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Record Store Day 2017: ‘I sold my house to keep my store open’ says owner of Flashback in Essex Road

PUBLISHED: 12:36 20 April 2017 | UPDATED: 14:54 20 April 2017

Staff at Flashback on Essex Road from left Paul Cross, Stef Fiorendi, Liz Daw and Jimmy Martin.

Staff at Flashback on Essex Road from left Paul Cross, Stef Fiorendi, Liz Daw and Jimmy Martin.

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Flashback Records is one of the top record shop companies in the UK. But like all indie stores, it had to endure some tough times before the vinyl revolution came along. Owner Mark Burgess tells the Gazette about his change in fortunes.

"He never forgave us for opening in the same street. People would ask him about us and he would tell them we just sold porn"

Flashback owner Mark Burgess

Mark Burgess was branded a “lunatic” when he sold his house a decade ago to keep Flashback Records in Essex Road open. And then he ploughed some of the money into a new branch in Crouch Hill – despite the fact no one was buying vinyl.

Of course, thanks to the resurgence in the once forgotten format, he now gets branded a genius. “How did you know people would come back to buying records?” he gets asked. The foresight sounds impressive. But was it as fine a display of business nous as it sounds?

“No,” Mark tells the Gazette. “I just couldn’t think about doing anything else!”

He needn’t have worried. Little did he know that while friends were rightly questioning the bold decision to risk his life for his love of music, a small celebration of independent record stores was being dreamt up in the United States.

Mark Burgess of Flashback Records. Mark Burgess of Flashback Records.

Fast forward 10 years and Mark is preparing for hundreds of people to line the streets outside his three branches of Flashback for the very same annual celebration – Record Store Day, which is on Saturday.

They will turn up from the crack of dawn, desperate to get their hands on their favourite artist’s limited release. And it’s a love Mark knows only too well.

It started years ago when he came down to the capital from Yorkshire and did what any aspiring musician did – got a job in a record store. Music and Video Exchange in Notting Hill to be exact.

From there he moved to Upper Street’s Reckless Records (now the Euphorium Bakery), where he says he hit a “glass ceiling” after eight years and decided to start his own.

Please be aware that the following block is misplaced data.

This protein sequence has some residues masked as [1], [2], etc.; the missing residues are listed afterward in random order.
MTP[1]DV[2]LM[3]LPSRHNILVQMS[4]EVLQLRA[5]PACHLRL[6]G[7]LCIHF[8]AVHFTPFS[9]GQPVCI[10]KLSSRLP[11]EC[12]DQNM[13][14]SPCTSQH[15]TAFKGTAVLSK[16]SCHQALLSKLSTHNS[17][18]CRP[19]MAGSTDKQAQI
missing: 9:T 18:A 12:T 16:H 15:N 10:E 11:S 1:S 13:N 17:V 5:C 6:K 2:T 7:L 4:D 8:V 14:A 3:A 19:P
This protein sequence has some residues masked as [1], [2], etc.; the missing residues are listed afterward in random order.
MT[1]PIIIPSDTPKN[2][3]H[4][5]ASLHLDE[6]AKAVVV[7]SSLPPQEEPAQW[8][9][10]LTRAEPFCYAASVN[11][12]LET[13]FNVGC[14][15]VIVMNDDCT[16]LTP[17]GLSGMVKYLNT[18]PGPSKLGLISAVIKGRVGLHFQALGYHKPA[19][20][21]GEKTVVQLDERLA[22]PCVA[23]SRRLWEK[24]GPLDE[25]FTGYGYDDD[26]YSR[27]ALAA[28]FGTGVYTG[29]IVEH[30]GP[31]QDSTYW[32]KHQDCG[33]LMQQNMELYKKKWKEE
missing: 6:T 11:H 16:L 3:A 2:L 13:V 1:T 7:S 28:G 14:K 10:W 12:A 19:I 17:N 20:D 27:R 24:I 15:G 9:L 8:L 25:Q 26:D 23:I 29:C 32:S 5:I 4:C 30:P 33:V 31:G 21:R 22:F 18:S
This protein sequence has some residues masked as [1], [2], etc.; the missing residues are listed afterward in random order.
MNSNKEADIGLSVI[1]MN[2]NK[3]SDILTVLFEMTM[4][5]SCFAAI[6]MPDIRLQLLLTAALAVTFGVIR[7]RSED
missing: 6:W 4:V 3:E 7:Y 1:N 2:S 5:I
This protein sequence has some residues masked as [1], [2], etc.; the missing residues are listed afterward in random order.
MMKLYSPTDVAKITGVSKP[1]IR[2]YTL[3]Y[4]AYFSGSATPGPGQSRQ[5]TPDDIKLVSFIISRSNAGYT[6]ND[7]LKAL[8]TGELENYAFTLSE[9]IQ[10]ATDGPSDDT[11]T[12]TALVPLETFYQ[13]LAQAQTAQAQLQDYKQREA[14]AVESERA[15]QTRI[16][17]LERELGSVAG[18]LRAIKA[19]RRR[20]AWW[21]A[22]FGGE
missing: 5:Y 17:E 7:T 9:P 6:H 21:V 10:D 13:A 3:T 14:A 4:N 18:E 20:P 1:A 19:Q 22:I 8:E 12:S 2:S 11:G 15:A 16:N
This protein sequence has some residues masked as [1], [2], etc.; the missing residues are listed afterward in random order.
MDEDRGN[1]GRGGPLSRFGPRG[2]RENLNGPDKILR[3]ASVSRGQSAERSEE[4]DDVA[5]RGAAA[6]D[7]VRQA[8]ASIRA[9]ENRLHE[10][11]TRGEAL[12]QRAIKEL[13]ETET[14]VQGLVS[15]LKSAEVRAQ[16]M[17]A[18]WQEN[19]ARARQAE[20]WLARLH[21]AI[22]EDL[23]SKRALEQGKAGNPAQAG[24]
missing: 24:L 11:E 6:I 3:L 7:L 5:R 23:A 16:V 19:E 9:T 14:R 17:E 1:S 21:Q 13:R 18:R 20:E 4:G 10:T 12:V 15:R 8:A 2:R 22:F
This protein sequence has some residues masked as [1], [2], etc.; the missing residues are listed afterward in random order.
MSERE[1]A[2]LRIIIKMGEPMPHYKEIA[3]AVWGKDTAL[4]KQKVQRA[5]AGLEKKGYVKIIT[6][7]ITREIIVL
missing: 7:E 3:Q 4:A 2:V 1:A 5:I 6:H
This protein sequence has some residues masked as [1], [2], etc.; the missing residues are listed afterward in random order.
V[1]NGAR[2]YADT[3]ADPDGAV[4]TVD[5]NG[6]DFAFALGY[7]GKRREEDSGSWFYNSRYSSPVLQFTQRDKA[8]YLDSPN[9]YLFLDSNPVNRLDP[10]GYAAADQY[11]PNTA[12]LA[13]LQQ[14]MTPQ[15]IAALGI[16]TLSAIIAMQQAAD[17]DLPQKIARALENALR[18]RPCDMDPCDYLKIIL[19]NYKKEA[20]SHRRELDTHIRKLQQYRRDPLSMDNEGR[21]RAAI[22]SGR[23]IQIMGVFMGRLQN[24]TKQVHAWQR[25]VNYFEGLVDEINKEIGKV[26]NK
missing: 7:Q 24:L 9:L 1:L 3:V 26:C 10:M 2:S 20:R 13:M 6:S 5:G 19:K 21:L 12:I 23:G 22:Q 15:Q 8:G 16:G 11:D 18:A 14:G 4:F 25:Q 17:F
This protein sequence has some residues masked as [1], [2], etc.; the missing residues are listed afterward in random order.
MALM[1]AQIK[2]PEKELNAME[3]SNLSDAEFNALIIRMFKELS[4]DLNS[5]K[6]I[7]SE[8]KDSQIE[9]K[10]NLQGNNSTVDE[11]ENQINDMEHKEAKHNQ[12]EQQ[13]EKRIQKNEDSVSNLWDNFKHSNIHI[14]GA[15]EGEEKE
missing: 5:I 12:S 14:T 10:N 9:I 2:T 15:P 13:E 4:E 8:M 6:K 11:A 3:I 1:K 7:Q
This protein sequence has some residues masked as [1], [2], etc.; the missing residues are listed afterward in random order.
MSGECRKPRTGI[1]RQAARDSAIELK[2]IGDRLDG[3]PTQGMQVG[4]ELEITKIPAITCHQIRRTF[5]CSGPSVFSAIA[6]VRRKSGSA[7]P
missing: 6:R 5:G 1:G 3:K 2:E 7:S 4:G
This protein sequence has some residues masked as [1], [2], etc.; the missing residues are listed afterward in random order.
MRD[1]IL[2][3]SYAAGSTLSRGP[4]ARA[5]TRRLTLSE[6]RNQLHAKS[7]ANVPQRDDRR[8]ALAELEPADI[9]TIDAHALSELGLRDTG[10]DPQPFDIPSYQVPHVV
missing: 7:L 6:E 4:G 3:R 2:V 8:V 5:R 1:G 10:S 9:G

Nick Hornby inside Reckless Records in Islington, after attending the UK Charity Premiere of the adaptation of  High Fidelity at the Screen on the Green. Picture: William Conran/PA Nick Hornby inside Reckless Records in Islington, after attending the UK Charity Premiere of the adaptation of High Fidelity at the Screen on the Green. Picture: William Conran/PA

So, in 1997 he opened the first branch of Flashback Records in Essex Road. The idea was to change the experience from an “intimidating run-in with surly cooler-than-thou members of staff into an enjoyable way to spend some time”.

There was vintage clothing in the basement and music on the ground floor. Then the clothing moved to another shop over the road and was replaced by CDs, books and videos (which soon became DVDs).

But by 2005 the business model wasn’t viable. Mark continues: “It was two or three years of losing money. It was just about whether you could stick it out, and I wanted to. And I managed to survive.

“I had to sell my house to do it, and at the time everyone told me I was a complete lunatic. But I’m still here. Then we took over the Crouch End shop and people thought I was nuts. Several years later they said I had incredible business sense.”

HIGH FIDELITY

Mark Burgess has put an end to the myth that Archway’s Harum Records was the inspiration for Nick Hornby’s novel High Fidelity.

Rumour had it that Hornby worked there before writing the best-seller set in Crouch End. But Mark said the official line at the time the book came out was that the inspiration was in fact DOC Records, which was in Cardwell Terrace off Holloway Road. “Hornby didn’t work in a record shop as far as I know,” he said. “I think the book is just based on his experiences. DOC was the official line. It had been there for years, tucked away behind the prison. I was never sure whether it was open. It closed about eight years ago because the owner died.”

Mark is referring to the “vinyl revolution” of the last few years. Sales last year topped three million, a 25-year high, and most new records get a 12-inch release.

“It’s all phases,” he continues. “CDs got phased out for digital downloads, but there’s a collecting gene in people and you can’t collect mp3s. CDs are rubbish. Records are desirable, they fit the bill.

“Record companies also need a premium product to sell. Spotify, iTunes and downloads don’t make them a vast amount of money and now records are being called the saviour of the record industry. I think it’s great.

“It won’t get back to where it was but it will continue as a niche for audiophiles, record collectors and as antiques. People like to have a library to look at rather than a bunch of files on an iPad.”

Mark is enjoying the revival as much as anyone, but lots of other Islington record stores didn’t make it through the barren years, including his neighbours in Essex Road.

“There was Haggle Records which closed three years ago,” he adds. “That was run by a right old character who used to insult people left, right and centre. Lynn Alexander his name was. He never forgave us for opening in the same street. People would ask him about us when they went into his shop and he would tell them we just sold porn.”

Flashback will open at 9am on Record Store Day at all three branches – Essex Road, Crouch Hill and Bethnal Green Road.

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